1.  The applicant has to show that he has a prima facie case with a probability of success in the main suit.
  2. The applicant has to show that he/she is likely to suffer irreparable damage if the injunction is denied.
  3. If court is in doubt as to the above considerations, it will decide the application on the balance of convenience.

See for example Robert Kavuma Vs M/s Hotel International SCA No.8 of 1990.

 

1st respondent’s counsel did not raise strong objections to the submissions on the above grounds.  Instead, he carried forward his earlier oral submissions in court that his client was willing to concede to the application on condition that the applicant fulfilled the conditions laid down in Regulation 13 of the Mortgage Regulations 2012 (hereinafter referred to as the Regulations).  I find it practical to address that submission first before delving into the actual merits of the application and for ease of reference, I will reproduce Regulation 13 (4).

 

“Where a sale is stopped or adjourned at the request of the mortgagor, an agent of the mortgagor the spouse of the mortgagor or any other interested party, the …spouse of the mortgagor shall, at the time of stopping or adjourning the sale, pay to the person conducting the sale a security deposit of 30% of the forced sale value of the mortgaged property or the outstanding amount, whichever is higher.”

 

Counsel argued that Byamukama had by his affidavit shown that the 2nd respondent was in default of the loan which by 17/10/15 stood at Shs.113,364,217/- and that by law, the 1st respondent is required to make equivalent financial provisions for that default on the non-performing loan.  He argued that by this application, the applicant sought to stop the sale of the suit property and accordingly, the provisions of the above section should apply for her with full force and with no exception, even if it were to be believed that she is the spouse of the debtor. 

 

 In response, counsel for the applicant argued that the 1st respondent need not make any provision for the non-performing loan since there is evidence in Annexture HF3 to Byamukama’s affidavit, that the loan is insured against the unfortunate eventuality of nonpayment.  They further argued that under Regulation 13 (6), a spouse is given some latitude against payment of security in that, the decision to order such payment is in the discretion of court.  They prayed that such discretion be judiciously executed in their client’s favor because if the payment of security is made a pre-condition to stay the sale, and if the applicant were to fail to meet that condition, which is the likely situation, then she would be precluded from enforcing her spousal right to matrimonial property which would be an order that is tantamount to discriminating against her on grounds of her economic status.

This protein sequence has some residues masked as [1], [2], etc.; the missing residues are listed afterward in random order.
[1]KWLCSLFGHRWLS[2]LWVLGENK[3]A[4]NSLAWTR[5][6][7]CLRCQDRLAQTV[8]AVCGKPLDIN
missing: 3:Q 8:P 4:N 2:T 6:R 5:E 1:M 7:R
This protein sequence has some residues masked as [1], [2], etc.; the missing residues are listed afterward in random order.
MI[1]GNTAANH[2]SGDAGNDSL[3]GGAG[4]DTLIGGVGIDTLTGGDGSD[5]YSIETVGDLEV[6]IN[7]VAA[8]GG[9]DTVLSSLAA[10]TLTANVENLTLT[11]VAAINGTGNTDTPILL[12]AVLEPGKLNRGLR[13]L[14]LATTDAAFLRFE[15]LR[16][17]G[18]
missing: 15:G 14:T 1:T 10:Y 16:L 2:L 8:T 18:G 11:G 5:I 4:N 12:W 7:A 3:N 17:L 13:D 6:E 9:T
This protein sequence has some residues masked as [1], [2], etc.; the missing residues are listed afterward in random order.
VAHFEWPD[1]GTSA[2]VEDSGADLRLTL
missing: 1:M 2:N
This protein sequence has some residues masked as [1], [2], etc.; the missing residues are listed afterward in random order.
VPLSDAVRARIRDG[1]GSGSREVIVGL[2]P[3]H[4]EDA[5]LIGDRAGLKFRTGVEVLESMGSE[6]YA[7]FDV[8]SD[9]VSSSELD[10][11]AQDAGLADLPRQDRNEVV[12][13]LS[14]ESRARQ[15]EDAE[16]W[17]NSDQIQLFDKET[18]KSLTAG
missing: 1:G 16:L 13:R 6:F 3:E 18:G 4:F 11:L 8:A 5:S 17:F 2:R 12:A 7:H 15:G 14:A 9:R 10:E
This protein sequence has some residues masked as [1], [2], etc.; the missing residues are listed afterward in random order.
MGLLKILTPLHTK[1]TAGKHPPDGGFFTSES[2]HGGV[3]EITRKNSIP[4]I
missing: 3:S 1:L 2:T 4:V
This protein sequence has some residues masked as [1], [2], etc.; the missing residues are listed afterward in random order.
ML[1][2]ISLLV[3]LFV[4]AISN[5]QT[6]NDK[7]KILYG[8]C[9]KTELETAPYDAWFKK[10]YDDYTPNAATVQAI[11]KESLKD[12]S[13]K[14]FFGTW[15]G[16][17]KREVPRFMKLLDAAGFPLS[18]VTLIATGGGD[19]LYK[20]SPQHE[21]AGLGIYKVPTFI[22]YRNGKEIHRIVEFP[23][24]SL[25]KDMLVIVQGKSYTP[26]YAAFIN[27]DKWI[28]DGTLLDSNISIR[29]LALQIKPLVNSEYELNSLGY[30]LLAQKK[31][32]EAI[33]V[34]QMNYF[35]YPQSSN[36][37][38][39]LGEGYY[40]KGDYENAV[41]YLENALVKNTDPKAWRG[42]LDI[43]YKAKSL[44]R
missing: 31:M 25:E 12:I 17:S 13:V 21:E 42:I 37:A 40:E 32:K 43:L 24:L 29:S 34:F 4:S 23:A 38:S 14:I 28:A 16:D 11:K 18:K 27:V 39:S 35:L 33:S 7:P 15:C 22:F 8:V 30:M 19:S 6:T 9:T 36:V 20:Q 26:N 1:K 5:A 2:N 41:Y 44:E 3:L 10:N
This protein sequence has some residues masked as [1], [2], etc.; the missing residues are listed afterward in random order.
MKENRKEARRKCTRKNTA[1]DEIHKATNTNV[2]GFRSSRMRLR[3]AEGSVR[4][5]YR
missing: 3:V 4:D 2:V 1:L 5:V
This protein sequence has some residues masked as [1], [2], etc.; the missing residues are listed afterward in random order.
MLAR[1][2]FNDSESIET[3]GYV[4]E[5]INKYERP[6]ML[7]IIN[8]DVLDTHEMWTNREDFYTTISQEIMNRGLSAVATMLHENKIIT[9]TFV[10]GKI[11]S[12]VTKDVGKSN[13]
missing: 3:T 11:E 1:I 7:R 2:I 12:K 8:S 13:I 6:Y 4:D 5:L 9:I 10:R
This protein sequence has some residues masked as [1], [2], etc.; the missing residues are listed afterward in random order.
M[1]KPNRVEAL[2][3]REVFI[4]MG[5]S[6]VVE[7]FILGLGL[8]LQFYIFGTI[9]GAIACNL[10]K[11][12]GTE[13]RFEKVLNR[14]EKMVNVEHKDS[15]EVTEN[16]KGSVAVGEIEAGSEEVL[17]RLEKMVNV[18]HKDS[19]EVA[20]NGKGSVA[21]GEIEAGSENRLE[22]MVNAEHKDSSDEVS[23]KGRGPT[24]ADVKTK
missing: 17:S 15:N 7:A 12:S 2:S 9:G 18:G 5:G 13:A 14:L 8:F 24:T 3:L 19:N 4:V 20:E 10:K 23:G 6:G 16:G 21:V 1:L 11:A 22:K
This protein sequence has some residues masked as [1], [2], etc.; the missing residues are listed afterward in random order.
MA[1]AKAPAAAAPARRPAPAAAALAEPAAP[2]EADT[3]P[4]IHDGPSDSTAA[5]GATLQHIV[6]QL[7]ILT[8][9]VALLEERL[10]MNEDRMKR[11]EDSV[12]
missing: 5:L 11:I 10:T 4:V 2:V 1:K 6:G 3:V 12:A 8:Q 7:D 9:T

It is clear that the request to stop or delay the sale is being made by the applicant (through an application for a temporary injunction), not to the party conducting the sale (or their agent) but to the Court.  For that reason, I would opine that Regulation 13(1) as much as Regulation 13(4) would apply in the circumstances.  For reasons of clarity Regulation 13(1) is also reproduced here below:

“The court may on the application of the…spouse of the mortgagor or any other interested party and for reasonable cause, adjourn a sale by public auction to a specified data and time upon payment of a security deposit of 30% of the forced sale value of the mortgaged property or outstanding amount.”

 

Both parties agree that there is an exception to the above rule in Regulation 13(6) which is likewise reproduced below: